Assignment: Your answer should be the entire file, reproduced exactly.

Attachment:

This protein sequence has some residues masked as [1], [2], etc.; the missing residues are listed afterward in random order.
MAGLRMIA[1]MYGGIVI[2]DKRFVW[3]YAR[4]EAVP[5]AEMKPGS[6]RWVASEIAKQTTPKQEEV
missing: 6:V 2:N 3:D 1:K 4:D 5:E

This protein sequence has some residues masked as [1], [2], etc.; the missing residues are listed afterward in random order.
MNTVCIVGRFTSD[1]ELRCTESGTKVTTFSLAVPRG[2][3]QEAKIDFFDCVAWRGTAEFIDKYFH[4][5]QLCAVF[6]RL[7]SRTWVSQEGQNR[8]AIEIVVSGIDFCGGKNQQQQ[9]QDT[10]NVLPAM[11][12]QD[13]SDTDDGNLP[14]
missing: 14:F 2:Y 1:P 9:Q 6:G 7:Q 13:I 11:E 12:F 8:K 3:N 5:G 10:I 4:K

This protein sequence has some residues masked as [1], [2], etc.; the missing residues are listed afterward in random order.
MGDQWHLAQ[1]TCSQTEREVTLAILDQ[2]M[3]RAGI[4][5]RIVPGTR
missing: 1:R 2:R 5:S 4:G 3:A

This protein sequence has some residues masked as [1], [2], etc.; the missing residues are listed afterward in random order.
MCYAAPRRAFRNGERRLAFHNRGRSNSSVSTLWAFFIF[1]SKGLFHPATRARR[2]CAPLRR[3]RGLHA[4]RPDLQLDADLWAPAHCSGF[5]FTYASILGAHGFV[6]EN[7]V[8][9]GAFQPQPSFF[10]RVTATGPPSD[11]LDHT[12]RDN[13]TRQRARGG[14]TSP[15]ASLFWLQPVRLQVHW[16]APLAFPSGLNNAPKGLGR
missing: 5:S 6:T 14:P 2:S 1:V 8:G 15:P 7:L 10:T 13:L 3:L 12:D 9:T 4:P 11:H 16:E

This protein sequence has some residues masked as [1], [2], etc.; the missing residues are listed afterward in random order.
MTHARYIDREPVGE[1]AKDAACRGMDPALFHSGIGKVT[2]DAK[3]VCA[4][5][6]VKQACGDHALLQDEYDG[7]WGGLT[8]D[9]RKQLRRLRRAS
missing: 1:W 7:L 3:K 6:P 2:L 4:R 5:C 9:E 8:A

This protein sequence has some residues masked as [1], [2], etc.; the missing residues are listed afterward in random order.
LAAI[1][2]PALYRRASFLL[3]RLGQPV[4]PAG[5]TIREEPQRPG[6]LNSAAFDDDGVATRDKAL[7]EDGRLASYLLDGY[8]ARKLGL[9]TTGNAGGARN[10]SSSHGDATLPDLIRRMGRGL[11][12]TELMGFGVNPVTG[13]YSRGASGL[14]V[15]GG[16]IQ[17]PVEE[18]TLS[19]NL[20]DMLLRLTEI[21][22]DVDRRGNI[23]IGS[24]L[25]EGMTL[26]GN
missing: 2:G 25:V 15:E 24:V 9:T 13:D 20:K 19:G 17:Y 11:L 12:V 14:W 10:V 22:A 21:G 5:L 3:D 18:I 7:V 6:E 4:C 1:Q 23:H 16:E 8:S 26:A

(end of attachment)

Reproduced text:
This protein sequence has some residues masked as [1], [2], etc.; the missing residues are listed afterward in random order.
MAGLRMIA[1]MYGGIVI[2]DKRFVW[3]YAR[4]EAVP[5]AEMKPGS[6]RWVASEIAKQTTPKQEEV
missing: 6:V 2:N 3:D 1:K 4:D 5:E

This protein sequence has some residues masked as [1], [2], etc.; the missing residues are listed afterward in random order.
MNTVCIVGRFTSD[1]ELRCTESGTKVTTFSLAVPRG[2][3]QEAKIDFFDCVAWRGTAEFIDKYFH[4][5]QLCAVF[6]RL[7]SRTWVSQEGQNR[8]AIEIVVSGIDFCGGKNQQQQ[9]QDT[10]NVLPAM[11][12]QD[13]SDTDDGNLP[14]
missing: 14:F 2:Y 1:P 9:Q 6:G 7:Q 13:I 11:E 12:F 8:K 3:N 5:G 10:I 4:K

This protein sequence has some residues masked as [1], [2], etc.; the missing residues are listed afterward in random order.
MGDQWHLAQ[1]TCSQTEREVTLAILDQ[2]M[3]RAGI[4][5]RIVPGTR
missing: 1:R 2:R 5:S 4:G 3:A

This protein sequence has some residues masked as [1], [2], etc.; the missing residues are listed afterward in random order.
MCYAAPRRAFRNGERRLAFHNRGRSNSSVSTLWAFFIF[1]SKGLFHPATRARR[2]CAPLRR[3]RGLHA[4]RPDLQLDADLWAPAHCSGF[5]FTYASILGAHGFV[6]EN[7]V[8][9]GAFQPQPSFF[10]RVTATGPPSD[11]LDHT[12]RDN[13]TRQRARGG[14]TSP[15]ASLFWLQPVRLQVHW[16]APLAFPSGLNNAPKGLGR
missing: 5:S 6:T 14:P 2:S 1:V 8:G 15:P 7:L 10:T 13:L 3:L 12:D 9:T 4:P 11:H 16:E

This protein sequence has some residues masked as [1], [2], etc.; the missing residues are listed afterward in random order.
MTHARYIDREPVGE[1]AKDAACRGMDPALFHSGIGKVT[2]DAK[3]VCA[4][5][6]VKQACGDHALLQDEYDG[7]WGGLT[8]D[9]RKQLRRLRRAS
missing: 1:W 7:L 3:K 6:P 2:L 4:R 5:C 9:E 8:A

This protein sequence has some residues masked as [1], [2], etc.; the missing residues are listed afterward in random order.
LAAI[1][2]PALYRRASFLL[3]RLGQPV[4]PAG[5]TIREEPQRPG[6]LNSAAFDDDGVATRDKAL[7]EDGRLASYLLDGY[8]ARKLGL[9]TTGNAGGARN[10]SSSHGDATLPDLIRRMGRGL[11][12]TELMGFGVNPVTG[13]YSRGASGL[14]V[15]GG[16]IQ[17]PVEE[18]TLS[19]NL[20]DMLLRLTEI[21][22]DVDRRGNI[23]IGS[24]L[25]EGMTL[26]GN
missing: 2:G 25:V 15:E 24:V 9:T 13:D 20:K 19:G 17:Y 11:L 12:V 14:W 10:V 22:A 21:G 5:L 3:D 18:I 7:V 6:E 4:C 1:Q 23:H 16:E 8:S 26:A